But in space the resistor doesn't have anywhere to put off the heat!
Actually, it does. Heat transfer can occur by three means: conduction, convection, and radiation. Very basically, heat conduction is about solid materials touching each other; convection is about gases or liquids touching the heat source; and radiation is about transmission of energy by means of releasing waves or particles. (This doesn't capture all of it, but since you are asking this question, I get the feeling that you aren't very familiar with the subject, and this is hopefully good enough to get you started for the purposes of this answer.)
In an atmosphere, convection is commonly a major mode of heat transfer. It's how every air cooled gadget (whether forced air cooling or ambient air) remains at an appropriate temperature, and it's mostly the way everything eventually ends up at the ambient temperature.
In space, there is no atmosphere, so convection doesn't work for cooling. But there's still conduction and radiation.
Conduction basically just means that if you leave your spacecraft somewhere far away from any heat source, or in an area of uniform heat sources surrounding it, everything within it will eventually have the same temperature. That's not particularly useful for our purposes; in a spacecraft, it's more about heat transfer within the spacecraft structure than to outside of it.
But even with convection and conduction not providing any useful heat transfer to keep our resistor cool, there is still radiation!
And in fact, that's how spacecraft maintain an appropriate temperature: By carefully controlling the heat and energy budget, not uncommonly ensuring that all sides of the spacecraft are exposed roughly equally over time to the heat source (which in our real world cases means the Sun) and matching heat dissipation against heat generation through radiation of excess heat.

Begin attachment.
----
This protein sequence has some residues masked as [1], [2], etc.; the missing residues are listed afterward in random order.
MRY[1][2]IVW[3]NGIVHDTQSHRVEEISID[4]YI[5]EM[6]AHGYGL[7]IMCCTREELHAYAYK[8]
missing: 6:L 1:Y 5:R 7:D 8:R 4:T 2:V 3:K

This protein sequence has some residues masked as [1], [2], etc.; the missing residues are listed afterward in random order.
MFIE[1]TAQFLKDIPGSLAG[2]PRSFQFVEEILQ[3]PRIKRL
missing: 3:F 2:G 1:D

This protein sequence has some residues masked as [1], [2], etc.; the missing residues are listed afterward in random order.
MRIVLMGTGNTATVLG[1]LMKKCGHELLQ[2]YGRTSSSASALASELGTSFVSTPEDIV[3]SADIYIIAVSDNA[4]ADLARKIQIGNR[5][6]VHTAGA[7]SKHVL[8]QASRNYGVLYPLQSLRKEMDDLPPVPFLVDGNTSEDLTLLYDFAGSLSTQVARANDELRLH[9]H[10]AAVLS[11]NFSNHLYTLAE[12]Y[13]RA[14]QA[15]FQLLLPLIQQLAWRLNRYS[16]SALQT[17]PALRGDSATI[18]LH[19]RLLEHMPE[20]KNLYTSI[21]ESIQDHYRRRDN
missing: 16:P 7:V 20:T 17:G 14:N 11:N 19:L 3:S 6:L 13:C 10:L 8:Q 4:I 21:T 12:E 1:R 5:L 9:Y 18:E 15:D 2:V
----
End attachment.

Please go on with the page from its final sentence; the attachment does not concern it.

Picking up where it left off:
For this reason, spacecraft designs include radiators which take heat generated and radiates it into space.
In that case, will the resistor keep heating?
Yes, unless the spacecraft includes radiators or some other way to dump excess heat; which it will, at least if it is intended to work for any length of time.
Will that change its resistance in turn affect the $U=IR$ relation?
Yes and no! This has been pointed out several times in comments, but I see no answer capturing it. Regardless of how exactly it is phrased, Ohm's law is valid only for a snapshot in time. This means that for $U=IR$ to hold as stated, you must simultaneously measure two or three of the quantities involved (voltage, current and resistance); if you measure two, you can calculate the third.
The voltage that is lost through resistance across the resistor becomes heat, which (unless it is somehow released) increases the temperature of the resistor.
Real-world resistors have a tendency to change their resistance when their temperature changes, which means that $R$ changes. In turn, either the voltage across the resistor ($U$), or the current through the resistor ($I$), must change for the equality $U=IR$ to remain valid. But if you were to measure these quantities again a microsecond later, you would find that the equality still holds, albeit with slightly different values for each.